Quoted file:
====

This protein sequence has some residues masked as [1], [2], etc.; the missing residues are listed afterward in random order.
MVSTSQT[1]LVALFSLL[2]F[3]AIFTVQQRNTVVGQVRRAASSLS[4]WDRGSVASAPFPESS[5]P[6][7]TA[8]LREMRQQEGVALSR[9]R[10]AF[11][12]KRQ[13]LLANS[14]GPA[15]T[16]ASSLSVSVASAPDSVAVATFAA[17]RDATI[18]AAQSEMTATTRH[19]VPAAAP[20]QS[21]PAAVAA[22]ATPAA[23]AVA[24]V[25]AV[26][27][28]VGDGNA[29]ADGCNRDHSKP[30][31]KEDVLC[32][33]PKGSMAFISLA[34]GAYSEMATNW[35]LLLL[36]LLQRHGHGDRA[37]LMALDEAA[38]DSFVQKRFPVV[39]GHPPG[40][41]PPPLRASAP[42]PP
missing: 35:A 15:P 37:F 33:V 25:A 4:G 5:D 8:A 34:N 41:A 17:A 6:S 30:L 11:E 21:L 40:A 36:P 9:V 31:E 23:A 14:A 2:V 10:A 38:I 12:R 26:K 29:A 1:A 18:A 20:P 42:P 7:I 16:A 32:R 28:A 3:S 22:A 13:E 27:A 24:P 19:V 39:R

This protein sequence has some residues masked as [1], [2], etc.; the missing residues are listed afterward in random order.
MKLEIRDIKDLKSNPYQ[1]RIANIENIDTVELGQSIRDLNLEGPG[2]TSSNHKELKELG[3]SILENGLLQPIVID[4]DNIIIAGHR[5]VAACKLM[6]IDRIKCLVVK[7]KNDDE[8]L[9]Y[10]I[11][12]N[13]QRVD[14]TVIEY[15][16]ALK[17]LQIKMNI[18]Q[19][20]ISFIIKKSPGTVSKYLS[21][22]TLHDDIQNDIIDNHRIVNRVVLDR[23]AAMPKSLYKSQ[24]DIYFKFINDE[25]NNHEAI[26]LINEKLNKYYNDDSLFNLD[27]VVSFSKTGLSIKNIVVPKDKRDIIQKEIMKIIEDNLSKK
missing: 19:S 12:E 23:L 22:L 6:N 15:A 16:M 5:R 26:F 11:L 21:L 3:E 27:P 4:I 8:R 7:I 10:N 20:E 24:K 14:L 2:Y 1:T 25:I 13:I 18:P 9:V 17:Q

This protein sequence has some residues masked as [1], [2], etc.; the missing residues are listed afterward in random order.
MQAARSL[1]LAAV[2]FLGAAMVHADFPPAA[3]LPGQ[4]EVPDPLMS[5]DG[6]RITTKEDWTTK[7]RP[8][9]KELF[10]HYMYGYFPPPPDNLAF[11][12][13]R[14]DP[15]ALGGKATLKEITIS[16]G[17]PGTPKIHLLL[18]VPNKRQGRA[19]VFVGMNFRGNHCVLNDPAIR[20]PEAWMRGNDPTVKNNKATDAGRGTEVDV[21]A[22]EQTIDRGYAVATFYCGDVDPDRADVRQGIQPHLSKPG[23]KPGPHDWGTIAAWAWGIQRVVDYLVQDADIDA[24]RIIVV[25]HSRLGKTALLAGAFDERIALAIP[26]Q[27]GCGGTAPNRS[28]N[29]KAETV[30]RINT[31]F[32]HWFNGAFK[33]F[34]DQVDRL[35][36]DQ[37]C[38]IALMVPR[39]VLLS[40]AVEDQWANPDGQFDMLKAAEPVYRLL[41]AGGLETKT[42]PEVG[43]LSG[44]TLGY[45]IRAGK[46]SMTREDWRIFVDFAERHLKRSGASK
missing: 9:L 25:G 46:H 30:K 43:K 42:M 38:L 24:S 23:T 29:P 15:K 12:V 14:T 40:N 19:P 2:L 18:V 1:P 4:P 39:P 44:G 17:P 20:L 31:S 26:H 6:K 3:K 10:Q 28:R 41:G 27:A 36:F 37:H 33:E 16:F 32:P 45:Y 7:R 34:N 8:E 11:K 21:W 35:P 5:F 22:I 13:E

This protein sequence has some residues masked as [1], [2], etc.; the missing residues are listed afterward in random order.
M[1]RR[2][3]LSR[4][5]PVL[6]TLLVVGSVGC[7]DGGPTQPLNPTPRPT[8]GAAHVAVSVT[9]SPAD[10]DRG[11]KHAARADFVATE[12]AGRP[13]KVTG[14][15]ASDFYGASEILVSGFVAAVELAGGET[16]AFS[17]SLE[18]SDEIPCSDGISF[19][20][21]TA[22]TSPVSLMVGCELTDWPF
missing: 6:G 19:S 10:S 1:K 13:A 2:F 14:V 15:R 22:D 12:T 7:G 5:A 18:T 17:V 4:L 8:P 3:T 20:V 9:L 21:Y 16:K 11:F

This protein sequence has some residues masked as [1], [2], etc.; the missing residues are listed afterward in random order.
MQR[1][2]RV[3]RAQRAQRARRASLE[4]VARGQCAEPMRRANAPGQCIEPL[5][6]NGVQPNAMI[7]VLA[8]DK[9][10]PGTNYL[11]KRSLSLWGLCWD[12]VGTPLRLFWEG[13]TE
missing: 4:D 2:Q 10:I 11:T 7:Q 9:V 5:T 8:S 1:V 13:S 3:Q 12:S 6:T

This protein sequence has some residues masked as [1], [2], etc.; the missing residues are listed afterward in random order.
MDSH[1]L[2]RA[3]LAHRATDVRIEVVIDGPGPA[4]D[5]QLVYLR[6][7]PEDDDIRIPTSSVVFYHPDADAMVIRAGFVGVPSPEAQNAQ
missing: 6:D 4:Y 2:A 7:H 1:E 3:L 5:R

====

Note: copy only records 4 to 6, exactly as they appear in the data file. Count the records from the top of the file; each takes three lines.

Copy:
This protein sequence has some residues masked as [1], [2], etc.; the missing residues are listed afterward in random order.
M[1]RR[2][3]LSR[4][5]PVL[6]TLLVVGSVGC[7]DGGPTQPLNPTPRPT[8]GAAHVAVSVT[9]SPAD[10]DRG[11]KHAARADFVATE[12]AGRP[13]KVTG[14][15]ASDFYGASEILVSGFVAAVELAGGET[16]AFS[17]SLE[18]SDEIPCSDGISF[19][20][21]TA[22]TSPVSLMVGCELTDWPF
missing: 6:G 19:S 10:S 1:K 13:A 2:F 14:V 15:R 22:D 12:T 7:G 5:A 18:T 17:V 4:L 8:P 3:T 20:V 9:L 21:Y 16:K 11:F

This protein sequence has some residues masked as [1], [2], etc.; the missing residues are listed afterward in random order.
MQR[1][2]RV[3]RAQRAQRARRASLE[4]VARGQCAEPMRRANAPGQCIEPL[5][6]NGVQPNAMI[7]VLA[8]DK[9][10]PGTNYL[11]KRSLSLWGLCWD[12]VGTPLRLFWEG[13]TE
missing: 4:D 2:Q 10:I 11:T 7:Q 9:V 5:T 8:S 1:V 13:S 3:Q 12:S 6:T

This protein sequence has some residues masked as [1], [2], etc.; the missing residues are listed afterward in random order.
MDSH[1]L[2]RA[3]LAHRATDVRIEVVIDGPGPA[4]D[5]QLVYLR[6][7]PEDDDIRIPTSSVVFYHPDADAMVIRAGFVGVPSPEAQNAQ
missing: 6:D 4:Y 2:A 7:H 1:E 3:L 5:R